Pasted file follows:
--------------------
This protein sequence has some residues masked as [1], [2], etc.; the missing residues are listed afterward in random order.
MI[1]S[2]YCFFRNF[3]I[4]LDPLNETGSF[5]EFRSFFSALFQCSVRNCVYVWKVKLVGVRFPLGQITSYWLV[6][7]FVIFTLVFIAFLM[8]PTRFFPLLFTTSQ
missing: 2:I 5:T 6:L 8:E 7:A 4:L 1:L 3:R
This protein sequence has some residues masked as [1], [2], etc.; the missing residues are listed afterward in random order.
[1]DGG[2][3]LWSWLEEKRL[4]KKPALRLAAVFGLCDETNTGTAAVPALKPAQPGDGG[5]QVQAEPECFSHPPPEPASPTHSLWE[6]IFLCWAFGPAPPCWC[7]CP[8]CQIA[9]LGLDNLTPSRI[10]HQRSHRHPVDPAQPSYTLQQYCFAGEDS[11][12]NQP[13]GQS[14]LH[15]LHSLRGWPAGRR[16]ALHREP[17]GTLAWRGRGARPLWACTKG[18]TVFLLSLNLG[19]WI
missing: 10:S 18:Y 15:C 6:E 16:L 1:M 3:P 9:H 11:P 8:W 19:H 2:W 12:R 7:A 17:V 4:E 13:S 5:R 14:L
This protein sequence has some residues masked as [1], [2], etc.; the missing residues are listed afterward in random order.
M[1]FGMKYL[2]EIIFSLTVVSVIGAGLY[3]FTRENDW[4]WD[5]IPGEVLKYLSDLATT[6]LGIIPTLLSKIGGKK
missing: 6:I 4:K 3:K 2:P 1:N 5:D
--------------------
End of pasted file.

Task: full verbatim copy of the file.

This protein sequence has some residues masked as [1], [2], etc.; the missing residues are listed afterward in random order.
MI[1]S[2]YCFFRNF[3]I[4]LDPLNETGSF[5]EFRSFFSALFQCSVRNCVYVWKVKLVGVRFPLGQITSYWLV[6][7]FVIFTLVFIAFLM[8]PTRFFPLLFTTSQ
missing: 2:I 5:T 6:L 8:E 7:A 4:L 1:L 3:R
This protein sequence has some residues masked as [1], [2], etc.; the missing residues are listed afterward in random order.
[1]DGG[2][3]LWSWLEEKRL[4]KKPALRLAAVFGLCDETNTGTAAVPALKPAQPGDGG[5]QVQAEPECFSHPPPEPASPTHSLWE[6]IFLCWAFGPAPPCWC[7]CP[8]CQIA[9]LGLDNLTPSRI[10]HQRSHRHPVDPAQPSYTLQQYCFAGEDS[11][12]NQP[13]GQS[14]LH[15]LHSLRGWPAGRR[16]ALHREP[17]GTLAWRGRGARPLWACTKG[18]TVFLLSLNLG[19]WI
missing: 10:S 18:Y 15:C 6:E 16:L 1:M 3:P 9:H 11:P 8:W 19:H 2:W 12:R 7:A 17:V 4:E 13:S 5:R 14:L
This protein sequence has some residues masked as [1], [2], etc.; the missing residues are listed afterward in random order.
M[1]FGMKYL[2]EIIFSLTVVSVIGAGLY[3]FTRENDW[4]WD[5]IPGEVLKYLSDLATT[6]LGIIPTLLSKIGGKK
missing: 6:I 4:K 3:K 2:P 1:N 5:D